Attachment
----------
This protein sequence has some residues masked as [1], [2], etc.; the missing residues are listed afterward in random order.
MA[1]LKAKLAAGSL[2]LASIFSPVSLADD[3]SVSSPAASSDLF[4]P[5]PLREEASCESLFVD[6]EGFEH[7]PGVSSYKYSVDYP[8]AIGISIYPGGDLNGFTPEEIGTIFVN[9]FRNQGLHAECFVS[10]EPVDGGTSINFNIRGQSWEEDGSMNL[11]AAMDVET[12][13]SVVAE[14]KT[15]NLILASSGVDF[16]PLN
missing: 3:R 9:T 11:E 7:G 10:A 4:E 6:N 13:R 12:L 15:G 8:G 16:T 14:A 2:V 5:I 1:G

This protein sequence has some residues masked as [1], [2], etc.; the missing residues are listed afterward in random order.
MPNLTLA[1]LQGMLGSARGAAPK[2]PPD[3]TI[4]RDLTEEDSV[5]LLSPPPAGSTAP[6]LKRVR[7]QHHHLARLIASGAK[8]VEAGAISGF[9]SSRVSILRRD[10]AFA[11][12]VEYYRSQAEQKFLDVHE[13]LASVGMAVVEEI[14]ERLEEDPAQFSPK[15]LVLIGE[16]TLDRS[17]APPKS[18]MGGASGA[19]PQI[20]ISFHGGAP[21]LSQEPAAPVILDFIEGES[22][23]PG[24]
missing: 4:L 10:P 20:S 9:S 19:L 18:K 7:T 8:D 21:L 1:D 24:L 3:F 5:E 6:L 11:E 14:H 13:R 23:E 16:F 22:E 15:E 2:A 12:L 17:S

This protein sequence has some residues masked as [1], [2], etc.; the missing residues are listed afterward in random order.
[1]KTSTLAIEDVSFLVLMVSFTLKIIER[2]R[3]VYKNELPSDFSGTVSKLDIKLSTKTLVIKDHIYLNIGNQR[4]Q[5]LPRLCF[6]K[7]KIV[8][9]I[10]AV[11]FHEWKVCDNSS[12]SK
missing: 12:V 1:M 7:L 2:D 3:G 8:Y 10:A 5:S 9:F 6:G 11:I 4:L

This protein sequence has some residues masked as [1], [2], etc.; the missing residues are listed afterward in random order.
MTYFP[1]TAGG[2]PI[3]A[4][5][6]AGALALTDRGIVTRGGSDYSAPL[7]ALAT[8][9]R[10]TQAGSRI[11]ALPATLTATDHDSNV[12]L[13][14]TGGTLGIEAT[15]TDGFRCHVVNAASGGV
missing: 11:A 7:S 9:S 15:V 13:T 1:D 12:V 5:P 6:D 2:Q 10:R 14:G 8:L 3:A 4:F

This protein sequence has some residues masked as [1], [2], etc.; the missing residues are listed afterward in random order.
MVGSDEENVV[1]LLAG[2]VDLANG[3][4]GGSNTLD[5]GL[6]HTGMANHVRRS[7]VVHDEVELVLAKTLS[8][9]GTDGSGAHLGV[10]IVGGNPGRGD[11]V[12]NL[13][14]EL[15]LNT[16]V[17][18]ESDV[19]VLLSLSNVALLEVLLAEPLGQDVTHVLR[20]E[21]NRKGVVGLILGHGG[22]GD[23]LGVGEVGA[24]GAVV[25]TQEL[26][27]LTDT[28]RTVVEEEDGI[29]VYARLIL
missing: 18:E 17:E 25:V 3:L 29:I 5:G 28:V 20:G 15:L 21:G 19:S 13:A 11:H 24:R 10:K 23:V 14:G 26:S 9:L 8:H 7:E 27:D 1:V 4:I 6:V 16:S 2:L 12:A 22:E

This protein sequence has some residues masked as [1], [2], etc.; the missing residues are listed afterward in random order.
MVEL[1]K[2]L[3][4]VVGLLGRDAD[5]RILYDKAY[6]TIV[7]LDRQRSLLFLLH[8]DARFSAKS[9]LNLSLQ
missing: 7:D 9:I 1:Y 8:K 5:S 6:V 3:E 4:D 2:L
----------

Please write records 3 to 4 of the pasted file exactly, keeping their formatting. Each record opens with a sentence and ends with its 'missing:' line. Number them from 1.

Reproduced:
This protein sequence has some residues masked as [1], [2], etc.; the missing residues are listed afterward in random order.
[1]KTSTLAIEDVSFLVLMVSFTLKIIER[2]R[3]VYKNELPSDFSGTVSKLDIKLSTKTLVIKDHIYLNIGNQR[4]Q[5]LPRLCF[6]K[7]KIV[8][9]I[10]AV[11]FHEWKVCDNSS[12]SK
missing: 12:V 1:M 7:L 2:D 3:G 8:Y 10:A 5:S 9:F 6:G 11:I 4:L

This protein sequence has some residues masked as [1], [2], etc.; the missing residues are listed afterward in random order.
MTYFP[1]TAGG[2]PI[3]A[4][5][6]AGALALTDRGIVTRGGSDYSAPL[7]ALAT[8][9]R[10]TQAGSRI[11]ALPATLTATDHDSNV[12]L[13][14]TGGTLGIEAT[15]TDGFRCHVVNAASGGV
missing: 11:A 7:S 9:S 15:V 13:T 1:D 12:V 5:P 6:D 2:Q 10:R 14:G 8:L 3:A 4:F